When I first landed in the UAE three years ago, I dreamt, like most people, of travelling to all the places the country's close proximity to three continents offered.
Unlike most people, my dream itinerary came from the Failed States Index, a yearly guide to the world's worst nations as ranked by Transparency International. The glorious Top 20 were in my reach from the UAE: Somalia, Iraq, Yemen, Afghanistan, Sudan; it was all there, a cornucopia of dysfunction mere hours away.
During my time in the UAE, I've managed to see a few of the Top 20 and several in the greater 100. But my grand vision of completing the list was indefinitely put on hold when I decided to return to school in the US this autumn for a degree in public policy.
Limited time required a new travel route with minimal security detail and the largest square-kilometre coverage to maximise the UAE's potential as a travel hub.
Enter Southeast Asia. Aromas of tropical gardens after the rain, tuk-tuks careering down crowded alleyways, fried garlic in steaming bowls of soup; elephant orphanages, tiger temples and monkey shrines: fewer regions brim with the variety in sights, sounds and, well, stenches, than does the long stretch between India and China.
Originally, I wanted to trace the old maritime route of the Silk Road, part of which stretches across the Arabian Sea, over the Bay of Bengal, down the Malacca Straits and up to the South China Sea.
But Patty, the Taiwanese-American Lewis to my Greek-French American Clark, who is travelling with me, made it clear that "we are not supporting the regime in Myanmar, Effie", despite the fact that it ranks 16th in the Failed States Index.
So the trail was redrawn: India first, with its close proximity to the UAE and its tumultuous monsoon season - good and refreshing after years of parched desert; Nepal next, home to a children's orphanage and a monastery full of kung-fu nuns in Kathmandu I've been meaning to visit; then over to Thailand for a romp through the street markets of Bangkok and the verdure of Chiang Mai to check out an ecological architecture project.
Afterwards, we fly to Luang Prabang, in Laos, with a possible pit stop in Vientiane, make our way down to Siem Reap in Cambodia, wander through the temples of Angkor Wat, sail down to Phnom Penh, and then head over to Hanoi, Hoi An and Ho Chi Minh in Vietnam chiefly, and unabashedly, for big bowls of soup and criminally underpriced tailoring.
We then dive down to Indonesia to seek out a Balinese healer, Eat Pray Love-style, who comes highly recommended by a friend, and from whom I am interested in learning about alternative medicine. Finally, we'll fly up to Shanghai where me, Patty and a busload of Chinese from the diaspora will "ooh" and "aah" on a government-sponsored tour of the motherland.
While this is no failed states tour, I'm hoping that there are still some lessons to be gleaned from these - let's call them decently dysfunctional - Tier 2 countries. After all, India, Nepal, Thailand, Cambodia, Vietnam, Laos, Indonesia and China have no shortage of what they call, in policy parlance, "challenges" to good governance.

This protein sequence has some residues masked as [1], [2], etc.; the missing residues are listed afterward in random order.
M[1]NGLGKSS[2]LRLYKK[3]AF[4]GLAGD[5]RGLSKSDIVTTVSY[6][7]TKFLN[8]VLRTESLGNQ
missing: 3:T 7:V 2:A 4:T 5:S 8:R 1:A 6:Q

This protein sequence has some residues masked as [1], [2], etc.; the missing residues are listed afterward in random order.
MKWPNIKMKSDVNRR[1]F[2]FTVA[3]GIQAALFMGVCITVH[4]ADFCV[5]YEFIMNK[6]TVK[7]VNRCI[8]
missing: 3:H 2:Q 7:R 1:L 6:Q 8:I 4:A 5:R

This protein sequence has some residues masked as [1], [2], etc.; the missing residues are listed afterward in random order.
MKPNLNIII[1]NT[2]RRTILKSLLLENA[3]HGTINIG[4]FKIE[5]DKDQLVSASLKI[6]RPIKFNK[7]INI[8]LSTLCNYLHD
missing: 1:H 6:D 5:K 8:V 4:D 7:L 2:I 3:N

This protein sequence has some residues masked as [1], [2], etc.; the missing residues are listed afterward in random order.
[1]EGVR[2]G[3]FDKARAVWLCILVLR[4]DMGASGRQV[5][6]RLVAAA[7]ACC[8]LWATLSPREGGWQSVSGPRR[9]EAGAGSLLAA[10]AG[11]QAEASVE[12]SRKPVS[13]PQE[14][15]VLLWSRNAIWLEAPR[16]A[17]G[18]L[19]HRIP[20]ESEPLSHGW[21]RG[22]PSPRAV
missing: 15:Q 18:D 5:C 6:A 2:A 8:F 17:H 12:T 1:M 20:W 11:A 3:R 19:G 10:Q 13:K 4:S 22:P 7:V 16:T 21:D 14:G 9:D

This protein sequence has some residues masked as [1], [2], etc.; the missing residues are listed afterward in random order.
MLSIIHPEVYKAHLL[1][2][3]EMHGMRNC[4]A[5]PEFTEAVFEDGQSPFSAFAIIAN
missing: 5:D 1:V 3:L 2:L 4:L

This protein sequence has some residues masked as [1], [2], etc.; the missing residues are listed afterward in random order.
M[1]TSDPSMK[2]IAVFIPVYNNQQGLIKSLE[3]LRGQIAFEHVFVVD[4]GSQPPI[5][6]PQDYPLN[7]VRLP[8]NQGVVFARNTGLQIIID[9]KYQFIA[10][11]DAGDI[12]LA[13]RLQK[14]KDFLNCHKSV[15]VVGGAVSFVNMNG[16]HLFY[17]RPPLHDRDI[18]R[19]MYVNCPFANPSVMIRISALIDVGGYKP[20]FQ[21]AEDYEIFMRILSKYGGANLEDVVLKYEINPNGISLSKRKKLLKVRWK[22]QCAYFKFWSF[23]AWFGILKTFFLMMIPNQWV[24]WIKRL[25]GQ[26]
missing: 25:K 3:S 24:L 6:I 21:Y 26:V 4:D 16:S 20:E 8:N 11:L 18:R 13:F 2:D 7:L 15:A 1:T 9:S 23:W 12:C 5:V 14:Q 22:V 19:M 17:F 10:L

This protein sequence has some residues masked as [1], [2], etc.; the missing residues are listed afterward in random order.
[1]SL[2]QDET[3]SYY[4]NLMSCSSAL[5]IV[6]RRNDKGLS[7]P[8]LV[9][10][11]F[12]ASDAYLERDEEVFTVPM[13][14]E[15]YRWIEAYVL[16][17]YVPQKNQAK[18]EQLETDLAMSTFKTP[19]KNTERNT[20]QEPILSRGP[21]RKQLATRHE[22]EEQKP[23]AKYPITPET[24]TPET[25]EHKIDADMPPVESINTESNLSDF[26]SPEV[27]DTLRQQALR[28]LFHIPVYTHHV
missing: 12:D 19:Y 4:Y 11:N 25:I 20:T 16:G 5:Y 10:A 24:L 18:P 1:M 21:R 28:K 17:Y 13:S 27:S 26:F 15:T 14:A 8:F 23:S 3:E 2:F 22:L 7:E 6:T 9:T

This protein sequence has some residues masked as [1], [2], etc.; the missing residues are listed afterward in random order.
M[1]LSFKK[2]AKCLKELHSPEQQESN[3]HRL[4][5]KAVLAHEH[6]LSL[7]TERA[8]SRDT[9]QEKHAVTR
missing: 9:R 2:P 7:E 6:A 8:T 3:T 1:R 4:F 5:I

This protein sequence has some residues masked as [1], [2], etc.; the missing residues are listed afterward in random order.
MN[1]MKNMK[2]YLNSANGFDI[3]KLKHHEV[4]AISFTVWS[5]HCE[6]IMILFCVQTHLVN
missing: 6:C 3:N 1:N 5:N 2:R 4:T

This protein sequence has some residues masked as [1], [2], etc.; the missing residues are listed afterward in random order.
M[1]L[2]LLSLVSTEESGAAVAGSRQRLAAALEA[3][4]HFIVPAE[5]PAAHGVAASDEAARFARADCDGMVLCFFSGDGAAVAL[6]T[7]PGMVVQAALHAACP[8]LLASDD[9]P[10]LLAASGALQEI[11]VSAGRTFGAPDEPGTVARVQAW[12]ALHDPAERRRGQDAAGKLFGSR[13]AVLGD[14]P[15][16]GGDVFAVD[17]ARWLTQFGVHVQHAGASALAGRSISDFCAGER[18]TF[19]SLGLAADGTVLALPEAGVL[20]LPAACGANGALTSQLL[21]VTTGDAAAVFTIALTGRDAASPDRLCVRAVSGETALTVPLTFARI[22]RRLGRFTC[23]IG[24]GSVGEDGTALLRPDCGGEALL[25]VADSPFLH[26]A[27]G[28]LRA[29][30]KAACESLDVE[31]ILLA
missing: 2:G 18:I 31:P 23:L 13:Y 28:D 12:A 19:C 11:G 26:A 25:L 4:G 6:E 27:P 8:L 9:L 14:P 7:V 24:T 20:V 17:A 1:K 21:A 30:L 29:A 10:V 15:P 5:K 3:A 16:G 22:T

Perhaps it's the Greek in me that revels at the strange sort of efficiency governmental failure brings; that despite the broken-down gears, the graft, the bureaucracy, the injustice, the poverty and the pain, it still somehow all comes together in the end. Or perhaps it is the fact that once back in the orderly heartland of the US, where dogs are walked on leashes and people wait at crosswalks, I will crave the strange beauty of disorder ever present in the developing world.
One thing neither of us is looking forward to is the wide swathe of mosquito-borne pestilence that sweeps its way through the region during monsoon season. Dengue, malaria, Japanese encephalitis, yellow fever - to say that mosquitoes will preoccupy me on this trip is putting it mildly. It would not be hyperbole to say that I'm on a kill mission. I have been known to leave a bloody body smeared across the wall as a warning to all the others. If I could, I would mount their heads on toothpicks by my bed.
Patty, whose career in crisis management makes her an ideal asset in countries prone to public health epidemics, has spent her pre-departure time doing preventative planning. She has flooded my inbox with pictures of collapsible mosquito nets and insect repellents. Debates have raged not about where we should travel or what sites to see, but if we should try to smuggle industrial-grade pesticide in our luggage or just go with local sprays.
Armed with five vaccinations, 70 anti-malaria pills and three kinds of repellents, I feel OK. Not great. Not fully equipped. But good enough to mount an assault if and when necessary.
Yet, even this overarching obsession has done little to quell our desire to explore. In the end, it is an inescapable wanderlust that compels travellers towards the new, the different, the landscape that shakes reality and elicits a new perspective, a new understanding.
During travel, the senses are heightened, the eye views things anew, and the soul takes a moment to breathe in that small, brief space of time where it is responsible only to itself.
Next week: Goa, the first stop on our columnist's travels.?????